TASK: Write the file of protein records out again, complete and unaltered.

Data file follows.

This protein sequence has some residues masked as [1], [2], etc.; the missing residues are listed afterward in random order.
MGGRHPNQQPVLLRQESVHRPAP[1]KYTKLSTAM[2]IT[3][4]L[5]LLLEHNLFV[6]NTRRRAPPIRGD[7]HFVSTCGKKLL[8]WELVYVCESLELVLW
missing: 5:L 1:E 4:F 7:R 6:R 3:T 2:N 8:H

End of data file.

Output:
This protein sequence has some residues masked as [1], [2], etc.; the missing residues are listed afterward in random order.
MGGRHPNQQPVLLRQESVHRPAP[1]KYTKLSTAM[2]IT[3][4]L[5]LLLEHNLFV[6]NTRRRAPPIRGD[7]HFVSTCGKKLL[8]WELVYVCESLELVLW
missing: 5:L 1:E 4:F 7:R 6:R 3:T 2:N 8:H